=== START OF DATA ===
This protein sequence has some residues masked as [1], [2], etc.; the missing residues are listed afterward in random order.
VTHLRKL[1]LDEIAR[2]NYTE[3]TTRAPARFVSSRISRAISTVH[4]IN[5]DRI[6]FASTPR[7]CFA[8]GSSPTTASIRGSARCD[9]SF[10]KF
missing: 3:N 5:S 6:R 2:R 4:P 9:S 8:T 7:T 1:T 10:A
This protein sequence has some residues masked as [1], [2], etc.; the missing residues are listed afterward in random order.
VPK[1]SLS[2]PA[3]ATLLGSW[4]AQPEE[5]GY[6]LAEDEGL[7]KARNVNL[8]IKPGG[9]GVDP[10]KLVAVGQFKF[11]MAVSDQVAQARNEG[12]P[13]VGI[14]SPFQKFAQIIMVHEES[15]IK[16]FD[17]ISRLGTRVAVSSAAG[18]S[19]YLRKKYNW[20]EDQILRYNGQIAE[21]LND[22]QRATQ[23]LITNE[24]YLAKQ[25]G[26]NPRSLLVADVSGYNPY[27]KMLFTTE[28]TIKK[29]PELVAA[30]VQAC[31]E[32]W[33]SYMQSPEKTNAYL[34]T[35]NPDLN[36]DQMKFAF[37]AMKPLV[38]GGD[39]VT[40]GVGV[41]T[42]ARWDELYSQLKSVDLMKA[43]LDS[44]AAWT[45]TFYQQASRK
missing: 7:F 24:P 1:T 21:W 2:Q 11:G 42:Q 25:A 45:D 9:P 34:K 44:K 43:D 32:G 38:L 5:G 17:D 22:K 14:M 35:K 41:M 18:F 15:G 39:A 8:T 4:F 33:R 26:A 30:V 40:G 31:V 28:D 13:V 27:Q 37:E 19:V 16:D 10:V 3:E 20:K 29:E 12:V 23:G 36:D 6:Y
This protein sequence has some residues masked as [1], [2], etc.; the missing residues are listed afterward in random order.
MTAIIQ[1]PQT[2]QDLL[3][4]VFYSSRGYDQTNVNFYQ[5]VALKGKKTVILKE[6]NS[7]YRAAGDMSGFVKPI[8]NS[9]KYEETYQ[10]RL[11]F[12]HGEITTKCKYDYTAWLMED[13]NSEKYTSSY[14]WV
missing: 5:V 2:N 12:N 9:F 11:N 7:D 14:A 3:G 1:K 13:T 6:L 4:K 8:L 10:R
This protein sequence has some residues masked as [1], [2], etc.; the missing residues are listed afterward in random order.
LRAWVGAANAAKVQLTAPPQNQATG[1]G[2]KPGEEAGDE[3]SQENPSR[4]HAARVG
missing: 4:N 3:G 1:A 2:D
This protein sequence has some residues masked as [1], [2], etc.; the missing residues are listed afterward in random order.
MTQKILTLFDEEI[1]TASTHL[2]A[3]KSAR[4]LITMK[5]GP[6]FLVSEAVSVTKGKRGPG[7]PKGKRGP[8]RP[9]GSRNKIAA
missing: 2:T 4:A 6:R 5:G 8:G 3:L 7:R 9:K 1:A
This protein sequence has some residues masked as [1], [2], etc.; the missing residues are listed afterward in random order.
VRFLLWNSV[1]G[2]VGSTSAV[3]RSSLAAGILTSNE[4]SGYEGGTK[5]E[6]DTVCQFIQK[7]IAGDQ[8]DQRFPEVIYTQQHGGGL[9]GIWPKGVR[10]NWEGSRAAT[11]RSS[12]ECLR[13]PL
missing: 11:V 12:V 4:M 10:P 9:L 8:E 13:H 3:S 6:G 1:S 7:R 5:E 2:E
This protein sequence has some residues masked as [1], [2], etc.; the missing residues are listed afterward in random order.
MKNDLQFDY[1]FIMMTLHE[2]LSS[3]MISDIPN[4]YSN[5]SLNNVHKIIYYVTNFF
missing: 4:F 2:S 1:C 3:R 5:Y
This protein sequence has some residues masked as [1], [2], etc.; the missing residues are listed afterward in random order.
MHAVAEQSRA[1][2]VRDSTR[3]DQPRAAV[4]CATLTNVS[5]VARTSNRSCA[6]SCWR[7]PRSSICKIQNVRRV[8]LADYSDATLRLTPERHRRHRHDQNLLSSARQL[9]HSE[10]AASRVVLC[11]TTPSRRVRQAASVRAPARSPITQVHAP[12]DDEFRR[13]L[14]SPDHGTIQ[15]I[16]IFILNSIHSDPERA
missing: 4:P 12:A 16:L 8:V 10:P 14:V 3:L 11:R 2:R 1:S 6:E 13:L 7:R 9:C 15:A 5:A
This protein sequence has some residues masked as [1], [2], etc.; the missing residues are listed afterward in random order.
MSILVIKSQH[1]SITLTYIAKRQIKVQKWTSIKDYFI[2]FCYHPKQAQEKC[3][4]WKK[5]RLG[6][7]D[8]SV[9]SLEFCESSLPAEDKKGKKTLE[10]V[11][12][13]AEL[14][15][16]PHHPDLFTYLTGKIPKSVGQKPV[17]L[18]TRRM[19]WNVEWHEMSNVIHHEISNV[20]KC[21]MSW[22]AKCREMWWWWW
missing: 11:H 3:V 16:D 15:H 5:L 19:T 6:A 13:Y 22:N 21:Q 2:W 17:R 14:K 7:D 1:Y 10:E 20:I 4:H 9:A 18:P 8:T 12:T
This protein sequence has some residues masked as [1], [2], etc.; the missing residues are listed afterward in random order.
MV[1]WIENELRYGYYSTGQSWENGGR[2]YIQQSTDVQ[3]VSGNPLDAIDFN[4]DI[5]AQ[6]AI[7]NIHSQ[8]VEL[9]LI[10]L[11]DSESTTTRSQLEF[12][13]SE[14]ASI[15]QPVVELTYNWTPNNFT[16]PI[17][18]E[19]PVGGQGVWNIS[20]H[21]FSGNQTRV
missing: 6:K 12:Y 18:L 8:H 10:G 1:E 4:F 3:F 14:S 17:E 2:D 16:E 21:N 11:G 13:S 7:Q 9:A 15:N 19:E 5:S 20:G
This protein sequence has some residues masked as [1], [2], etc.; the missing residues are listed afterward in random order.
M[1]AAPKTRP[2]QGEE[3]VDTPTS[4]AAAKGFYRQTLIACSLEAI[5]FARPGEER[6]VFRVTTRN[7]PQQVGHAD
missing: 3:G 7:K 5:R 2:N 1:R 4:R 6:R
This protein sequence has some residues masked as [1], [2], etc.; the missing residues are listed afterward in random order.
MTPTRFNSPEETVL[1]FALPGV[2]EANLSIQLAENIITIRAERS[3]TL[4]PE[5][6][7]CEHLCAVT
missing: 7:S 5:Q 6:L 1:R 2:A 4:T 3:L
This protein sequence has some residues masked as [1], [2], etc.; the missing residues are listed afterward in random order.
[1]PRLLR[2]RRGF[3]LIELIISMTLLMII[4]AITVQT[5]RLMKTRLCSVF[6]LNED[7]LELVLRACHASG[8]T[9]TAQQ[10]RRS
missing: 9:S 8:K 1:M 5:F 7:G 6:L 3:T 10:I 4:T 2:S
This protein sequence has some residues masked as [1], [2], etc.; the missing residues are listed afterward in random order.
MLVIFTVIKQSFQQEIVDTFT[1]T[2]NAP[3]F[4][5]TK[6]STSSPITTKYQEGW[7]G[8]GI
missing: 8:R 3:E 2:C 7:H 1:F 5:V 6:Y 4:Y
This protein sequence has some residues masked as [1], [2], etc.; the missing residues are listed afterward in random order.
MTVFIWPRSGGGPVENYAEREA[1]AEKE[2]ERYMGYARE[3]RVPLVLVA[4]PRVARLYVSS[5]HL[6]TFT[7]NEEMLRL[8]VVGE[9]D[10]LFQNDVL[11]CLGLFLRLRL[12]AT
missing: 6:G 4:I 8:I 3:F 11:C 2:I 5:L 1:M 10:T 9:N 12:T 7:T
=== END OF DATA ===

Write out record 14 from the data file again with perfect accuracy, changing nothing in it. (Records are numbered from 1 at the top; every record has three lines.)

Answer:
This protein sequence has some residues masked as [1], [2], etc.; the missing residues are listed afterward in random order.
MLVIFTVIKQSFQQEIVDTFT[1]T[2]NAP[3]F[4][5]TK[6]STSSPITTKYQEGW[7]G[8]GI
missing: 8:R 3:E 2:C 7:H 1:F 5:V 6:Y 4:Y